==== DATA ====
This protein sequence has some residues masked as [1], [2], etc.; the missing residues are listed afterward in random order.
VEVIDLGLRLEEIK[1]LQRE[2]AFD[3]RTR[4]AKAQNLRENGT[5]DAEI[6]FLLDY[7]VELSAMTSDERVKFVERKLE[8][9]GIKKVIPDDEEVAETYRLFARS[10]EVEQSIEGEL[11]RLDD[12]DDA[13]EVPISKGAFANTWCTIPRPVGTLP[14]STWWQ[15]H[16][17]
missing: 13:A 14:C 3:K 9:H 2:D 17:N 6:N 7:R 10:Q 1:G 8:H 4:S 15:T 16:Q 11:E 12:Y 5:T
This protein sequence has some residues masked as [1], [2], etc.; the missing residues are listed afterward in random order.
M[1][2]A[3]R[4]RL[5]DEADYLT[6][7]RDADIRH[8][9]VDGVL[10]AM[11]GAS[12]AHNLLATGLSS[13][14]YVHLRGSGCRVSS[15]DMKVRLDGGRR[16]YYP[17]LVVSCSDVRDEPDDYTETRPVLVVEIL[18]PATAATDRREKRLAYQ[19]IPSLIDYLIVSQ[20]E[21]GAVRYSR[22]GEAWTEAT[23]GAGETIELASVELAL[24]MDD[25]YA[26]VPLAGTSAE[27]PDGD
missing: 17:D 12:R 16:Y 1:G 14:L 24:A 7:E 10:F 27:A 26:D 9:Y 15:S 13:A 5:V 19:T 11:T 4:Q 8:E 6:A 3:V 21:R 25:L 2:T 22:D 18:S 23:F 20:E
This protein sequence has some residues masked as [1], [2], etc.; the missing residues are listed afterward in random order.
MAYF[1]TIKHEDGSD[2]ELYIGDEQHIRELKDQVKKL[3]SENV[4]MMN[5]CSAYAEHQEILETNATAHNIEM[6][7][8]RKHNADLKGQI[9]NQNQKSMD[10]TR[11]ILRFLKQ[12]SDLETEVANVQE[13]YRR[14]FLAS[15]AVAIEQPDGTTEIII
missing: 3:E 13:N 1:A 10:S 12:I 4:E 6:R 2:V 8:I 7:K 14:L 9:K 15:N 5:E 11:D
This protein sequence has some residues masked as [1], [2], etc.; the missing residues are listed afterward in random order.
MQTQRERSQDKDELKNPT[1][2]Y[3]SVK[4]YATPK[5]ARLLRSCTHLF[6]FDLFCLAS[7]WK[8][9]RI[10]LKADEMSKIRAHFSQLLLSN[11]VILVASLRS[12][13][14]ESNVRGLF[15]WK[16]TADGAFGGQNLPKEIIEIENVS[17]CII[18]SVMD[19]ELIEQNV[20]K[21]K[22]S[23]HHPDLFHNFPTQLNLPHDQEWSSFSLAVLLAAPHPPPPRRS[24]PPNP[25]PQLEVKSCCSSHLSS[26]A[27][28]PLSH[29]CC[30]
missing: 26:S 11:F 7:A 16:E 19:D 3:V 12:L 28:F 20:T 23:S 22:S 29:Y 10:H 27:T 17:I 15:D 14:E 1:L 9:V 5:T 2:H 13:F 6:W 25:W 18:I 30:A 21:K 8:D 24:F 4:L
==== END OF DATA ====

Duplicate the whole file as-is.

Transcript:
This protein sequence has some residues masked as [1], [2], etc.; the missing residues are listed afterward in random order.
VEVIDLGLRLEEIK[1]LQRE[2]AFD[3]RTR[4]AKAQNLRENGT[5]DAEI[6]FLLDY[7]VELSAMTSDERVKFVERKLE[8][9]GIKKVIPDDEEVAETYRLFARS[10]EVEQSIEGEL[11]RLDD[12]DDA[13]EVPISKGAFANTWCTIPRPVGTLP[14]STWWQ[15]H[16][17]
missing: 13:A 14:C 3:K 9:H 2:D 17:N 6:N 7:R 10:Q 1:G 8:H 4:S 15:T 16:Q 11:E 12:Y 5:T
This protein sequence has some residues masked as [1], [2], etc.; the missing residues are listed afterward in random order.
M[1][2]A[3]R[4]RL[5]DEADYLT[6][7]RDADIRH[8][9]VDGVL[10]AM[11]GAS[12]AHNLLATGLSS[13][14]YVHLRGSGCRVSS[15]DMKVRLDGGRR[16]YYP[17]LVVSCSDVRDEPDDYTETRPVLVVEIL[18]PATAATDRREKRLAYQ[19]IPSLIDYLIVSQ[20]E[21]GAVRYSR[22]GEAWTEAT[23]GAGETIELASVELAL[24]MDD[25]YA[26]VPLAGTSAE[27]PDGD
missing: 17:D 12:R 16:Y 1:G 14:L 24:A 7:E 10:F 27:A 26:D 9:Y 15:S 13:A 5:V 19:T 11:T 4:Q 8:E 6:A 3:V 21:R 25:L 2:T 22:D 18:S 23:F 20:E
This protein sequence has some residues masked as [1], [2], etc.; the missing residues are listed afterward in random order.
MAYF[1]TIKHEDGSD[2]ELYIGDEQHIRELKDQVKKL[3]SENV[4]MMN[5]CSAYAEHQEILETNATAHNIEM[6][7][8]RKHNADLKGQI[9]NQNQKSMD[10]TR[11]ILRFLKQ[12]SDLETEVANVQE[13]YRR[14]FLAS[15]AVAIEQPDGTTEIII
missing: 3:E 13:N 1:A 10:S 12:I 4:E 6:R 2:V 8:I 7:K 14:L 9:K 15:N 5:E 11:D
This protein sequence has some residues masked as [1], [2], etc.; the missing residues are listed afterward in random order.
MQTQRERSQDKDELKNPT[1][2]Y[3]SVK[4]YATPK[5]ARLLRSCTHLF[6]FDLFCLAS[7]WK[8][9]RI[10]LKADEMSKIRAHFSQLLLSN[11]VILVASLRS[12][13][14]ESNVRGLF[15]WK[16]TADGAFGGQNLPKEIIEIENVS[17]CII[18]SVMD[19]ELIEQNV[20]K[21]K[22]S[23]HHPDLFHNFPTQLNLPHDQEWSSFSLAVLLAAPHPPPPRRS[24]PPNP[25]PQLEVKSCCSSHLSS[26]A[27][28]PLSH[29]CC[30]
missing: 26:S 11:F 7:A 16:E 19:D 3:V 12:L 28:F 20:T 23:S 22:S 29:Y 10:H 27:T 17:I 15:D 14:E 1:L 9:V 5:T 2:H 13:F 6:W 25:W 18:I 30:A 21:K 8:D 24:F 4:L